In recent months, the Bitcoin community has been in a bitter fight that escalated to an all-out war over the seemingly natural question of how to allow more transactions through the cryptocurrencies network.
In May, two groups teamed up to force a compromise that would push past the stalemate but left out of a critical constituent — Bitcoin’s main developers — in order to do so. Their solution, a so-called hard fork, had the potential to split the network and create two competing chains, and the possibility has fuelled acrimony in the Bitcoin world for months.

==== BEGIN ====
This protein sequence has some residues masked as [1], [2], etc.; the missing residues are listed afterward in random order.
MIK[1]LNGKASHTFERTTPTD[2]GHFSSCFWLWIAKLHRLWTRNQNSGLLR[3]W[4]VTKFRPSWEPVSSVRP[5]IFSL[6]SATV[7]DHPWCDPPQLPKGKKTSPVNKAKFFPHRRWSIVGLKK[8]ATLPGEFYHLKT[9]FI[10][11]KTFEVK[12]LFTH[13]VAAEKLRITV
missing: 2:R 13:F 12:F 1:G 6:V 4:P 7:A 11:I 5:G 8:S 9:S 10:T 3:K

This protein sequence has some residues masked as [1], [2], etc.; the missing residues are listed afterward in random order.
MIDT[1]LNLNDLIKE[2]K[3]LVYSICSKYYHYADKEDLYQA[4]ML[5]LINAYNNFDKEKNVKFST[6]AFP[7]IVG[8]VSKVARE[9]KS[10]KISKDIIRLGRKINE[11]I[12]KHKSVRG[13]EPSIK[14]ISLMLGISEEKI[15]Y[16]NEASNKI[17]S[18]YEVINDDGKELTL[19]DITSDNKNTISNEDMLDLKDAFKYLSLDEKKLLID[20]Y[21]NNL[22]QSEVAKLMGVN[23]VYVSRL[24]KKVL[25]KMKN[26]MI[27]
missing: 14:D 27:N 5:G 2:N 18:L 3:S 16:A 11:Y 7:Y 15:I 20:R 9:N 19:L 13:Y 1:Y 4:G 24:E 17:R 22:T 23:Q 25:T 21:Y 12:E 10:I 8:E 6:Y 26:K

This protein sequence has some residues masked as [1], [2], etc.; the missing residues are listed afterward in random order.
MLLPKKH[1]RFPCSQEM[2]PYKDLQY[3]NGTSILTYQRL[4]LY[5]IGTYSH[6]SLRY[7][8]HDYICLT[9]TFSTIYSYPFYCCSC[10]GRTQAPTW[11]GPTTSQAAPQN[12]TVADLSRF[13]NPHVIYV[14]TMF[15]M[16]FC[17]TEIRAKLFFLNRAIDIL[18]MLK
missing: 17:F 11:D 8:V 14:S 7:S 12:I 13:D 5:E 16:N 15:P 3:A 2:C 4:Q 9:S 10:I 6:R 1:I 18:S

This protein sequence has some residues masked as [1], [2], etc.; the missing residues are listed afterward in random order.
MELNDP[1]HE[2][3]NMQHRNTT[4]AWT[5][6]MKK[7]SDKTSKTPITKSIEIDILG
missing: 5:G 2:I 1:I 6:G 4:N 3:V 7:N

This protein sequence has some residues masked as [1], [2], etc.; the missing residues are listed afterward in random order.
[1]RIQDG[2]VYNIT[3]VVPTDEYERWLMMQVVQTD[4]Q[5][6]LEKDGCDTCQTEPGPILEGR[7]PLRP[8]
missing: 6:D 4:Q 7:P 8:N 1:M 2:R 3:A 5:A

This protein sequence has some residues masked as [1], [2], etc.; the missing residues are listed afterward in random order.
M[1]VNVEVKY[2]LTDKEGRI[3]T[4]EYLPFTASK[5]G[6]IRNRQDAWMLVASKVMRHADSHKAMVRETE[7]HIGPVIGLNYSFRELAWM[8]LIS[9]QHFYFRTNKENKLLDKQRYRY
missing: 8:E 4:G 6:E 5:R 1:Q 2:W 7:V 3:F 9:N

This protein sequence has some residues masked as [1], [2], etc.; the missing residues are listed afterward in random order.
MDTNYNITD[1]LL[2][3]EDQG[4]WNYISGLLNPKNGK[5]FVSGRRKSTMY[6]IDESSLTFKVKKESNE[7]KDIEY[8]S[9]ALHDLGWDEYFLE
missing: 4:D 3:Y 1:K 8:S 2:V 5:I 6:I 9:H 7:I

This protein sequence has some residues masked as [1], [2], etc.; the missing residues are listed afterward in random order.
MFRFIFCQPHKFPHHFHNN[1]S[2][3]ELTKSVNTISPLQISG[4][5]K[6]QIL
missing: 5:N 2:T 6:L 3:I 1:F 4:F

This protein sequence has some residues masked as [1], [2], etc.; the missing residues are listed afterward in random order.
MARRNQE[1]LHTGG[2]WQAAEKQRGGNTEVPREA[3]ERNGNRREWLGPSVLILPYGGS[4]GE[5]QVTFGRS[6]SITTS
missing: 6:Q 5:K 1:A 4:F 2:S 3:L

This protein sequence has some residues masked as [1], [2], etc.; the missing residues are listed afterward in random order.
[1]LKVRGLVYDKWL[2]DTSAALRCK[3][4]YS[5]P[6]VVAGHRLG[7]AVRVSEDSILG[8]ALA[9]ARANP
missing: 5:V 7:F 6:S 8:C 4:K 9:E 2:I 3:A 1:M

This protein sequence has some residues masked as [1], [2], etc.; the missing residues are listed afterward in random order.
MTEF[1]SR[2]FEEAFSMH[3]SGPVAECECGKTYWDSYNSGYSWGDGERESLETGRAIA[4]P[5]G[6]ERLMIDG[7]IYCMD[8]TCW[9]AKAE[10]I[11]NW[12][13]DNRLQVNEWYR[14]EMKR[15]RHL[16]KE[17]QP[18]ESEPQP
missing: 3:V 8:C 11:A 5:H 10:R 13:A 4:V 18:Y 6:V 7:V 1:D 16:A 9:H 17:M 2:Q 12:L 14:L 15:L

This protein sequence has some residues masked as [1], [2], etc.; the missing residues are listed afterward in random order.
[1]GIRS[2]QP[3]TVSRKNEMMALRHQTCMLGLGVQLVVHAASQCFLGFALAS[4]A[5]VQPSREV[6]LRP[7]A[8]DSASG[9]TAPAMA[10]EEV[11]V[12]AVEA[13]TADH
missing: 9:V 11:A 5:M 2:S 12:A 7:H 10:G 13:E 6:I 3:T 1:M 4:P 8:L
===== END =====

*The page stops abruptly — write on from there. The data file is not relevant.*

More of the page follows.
With the hard fork looming just a week away, that coalition called off its plans last Wednesday in a brief email sent by the lead developer on the team planning to hard fork, nicknamed SegWit2x for the two solutions it brought together in compromise (SegWit and a hard fork to a 2MB block):
“Our goal has always been a smooth upgrade for Bitcoin. Although we strongly believe in the need for a larger blocksize, there is something we believe is even more important: keeping the community together. Unfortunately, it is clear that we have not built sufficient consensus for a clean blocksize upgrade at this time. Continuing on the current path could divide the community and be a setback to Bitcoin’s growth. This was never the goal of Segwit2x. … We are suspending our plans for the upcoming 2MB upgrade.”